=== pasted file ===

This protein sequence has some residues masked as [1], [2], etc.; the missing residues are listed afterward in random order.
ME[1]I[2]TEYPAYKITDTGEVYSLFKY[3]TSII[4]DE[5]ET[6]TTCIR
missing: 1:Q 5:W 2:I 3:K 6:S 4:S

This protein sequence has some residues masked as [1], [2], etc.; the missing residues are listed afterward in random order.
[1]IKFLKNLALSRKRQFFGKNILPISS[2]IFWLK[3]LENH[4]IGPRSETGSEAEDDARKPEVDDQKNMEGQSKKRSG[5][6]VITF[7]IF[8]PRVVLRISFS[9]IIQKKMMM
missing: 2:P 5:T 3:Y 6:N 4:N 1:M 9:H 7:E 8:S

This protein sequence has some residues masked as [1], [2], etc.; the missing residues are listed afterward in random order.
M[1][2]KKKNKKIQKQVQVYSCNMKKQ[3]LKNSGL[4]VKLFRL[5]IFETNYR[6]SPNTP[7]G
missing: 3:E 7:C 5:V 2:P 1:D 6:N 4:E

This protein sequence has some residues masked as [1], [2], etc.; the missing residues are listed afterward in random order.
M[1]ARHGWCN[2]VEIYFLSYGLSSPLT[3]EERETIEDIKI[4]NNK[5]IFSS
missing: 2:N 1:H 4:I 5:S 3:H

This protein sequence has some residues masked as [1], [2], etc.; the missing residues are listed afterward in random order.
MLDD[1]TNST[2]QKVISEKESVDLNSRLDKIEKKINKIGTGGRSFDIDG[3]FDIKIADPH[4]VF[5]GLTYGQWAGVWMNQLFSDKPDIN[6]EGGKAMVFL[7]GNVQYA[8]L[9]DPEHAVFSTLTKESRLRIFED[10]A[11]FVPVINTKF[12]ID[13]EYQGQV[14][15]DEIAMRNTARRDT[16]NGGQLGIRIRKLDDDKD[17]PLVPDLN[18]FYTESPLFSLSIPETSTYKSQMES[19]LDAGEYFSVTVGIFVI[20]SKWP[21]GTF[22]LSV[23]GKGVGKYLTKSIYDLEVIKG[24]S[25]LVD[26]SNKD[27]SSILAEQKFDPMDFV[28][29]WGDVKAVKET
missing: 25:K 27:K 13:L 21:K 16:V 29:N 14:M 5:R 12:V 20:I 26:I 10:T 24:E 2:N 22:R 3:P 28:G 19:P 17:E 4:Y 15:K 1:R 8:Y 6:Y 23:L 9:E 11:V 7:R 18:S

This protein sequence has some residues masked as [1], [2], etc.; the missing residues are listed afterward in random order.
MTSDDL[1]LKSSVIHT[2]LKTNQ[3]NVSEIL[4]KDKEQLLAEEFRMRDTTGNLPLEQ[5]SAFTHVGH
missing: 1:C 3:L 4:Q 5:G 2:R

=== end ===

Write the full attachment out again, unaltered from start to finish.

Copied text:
This protein sequence has some residues masked as [1], [2], etc.; the missing residues are listed afterward in random order.
ME[1]I[2]TEYPAYKITDTGEVYSLFKY[3]TSII[4]DE[5]ET[6]TTCIR
missing: 1:Q 5:W 2:I 3:K 6:S 4:S

This protein sequence has some residues masked as [1], [2], etc.; the missing residues are listed afterward in random order.
[1]IKFLKNLALSRKRQFFGKNILPISS[2]IFWLK[3]LENH[4]IGPRSETGSEAEDDARKPEVDDQKNMEGQSKKRSG[5][6]VITF[7]IF[8]PRVVLRISFS[9]IIQKKMMM
missing: 2:P 5:T 3:Y 6:N 4:N 1:M 9:H 7:E 8:S

This protein sequence has some residues masked as [1], [2], etc.; the missing residues are listed afterward in random order.
M[1][2]KKKNKKIQKQVQVYSCNMKKQ[3]LKNSGL[4]VKLFRL[5]IFETNYR[6]SPNTP[7]G
missing: 3:E 7:C 5:V 2:P 1:D 6:N 4:E

This protein sequence has some residues masked as [1], [2], etc.; the missing residues are listed afterward in random order.
M[1]ARHGWCN[2]VEIYFLSYGLSSPLT[3]EERETIEDIKI[4]NNK[5]IFSS
missing: 2:N 1:H 4:I 5:S 3:H

This protein sequence has some residues masked as [1], [2], etc.; the missing residues are listed afterward in random order.
MLDD[1]TNST[2]QKVISEKESVDLNSRLDKIEKKINKIGTGGRSFDIDG[3]FDIKIADPH[4]VF[5]GLTYGQWAGVWMNQLFSDKPDIN[6]EGGKAMVFL[7]GNVQYA[8]L[9]DPEHAVFSTLTKESRLRIFED[10]A[11]FVPVINTKF[12]ID[13]EYQGQV[14][15]DEIAMRNTARRDT[16]NGGQLGIRIRKLDDDKD[17]PLVPDLN[18]FYTESPLFSLSIPETSTYKSQMES[19]LDAGEYFSVTVGIFVI[20]SKWP[21]GTF[22]LSV[23]GKGVGKYLTKSIYDLEVIKG[24]S[25]LVD[26]SNKD[27]SSILAEQKFDPMDFV[28][29]WGDVKAVKET
missing: 25:K 27:K 13:L 21:K 16:V 29:N 14:M 5:R 12:V 20:I 26:I 10:T 24:E 2:N 22:R 3:P 28:G 19:P 17:E 4:Y 15:K 1:R 8:Y 6:Y 23:L 9:E 11:V 7:R 18:S

This protein sequence has some residues masked as [1], [2], etc.; the missing residues are listed afterward in random order.
MTSDDL[1]LKSSVIHT[2]LKTNQ[3]NVSEIL[4]KDKEQLLAEEFRMRDTTGNLPLEQ[5]SAFTHVGH
missing: 1:C 3:L 4:Q 5:G 2:R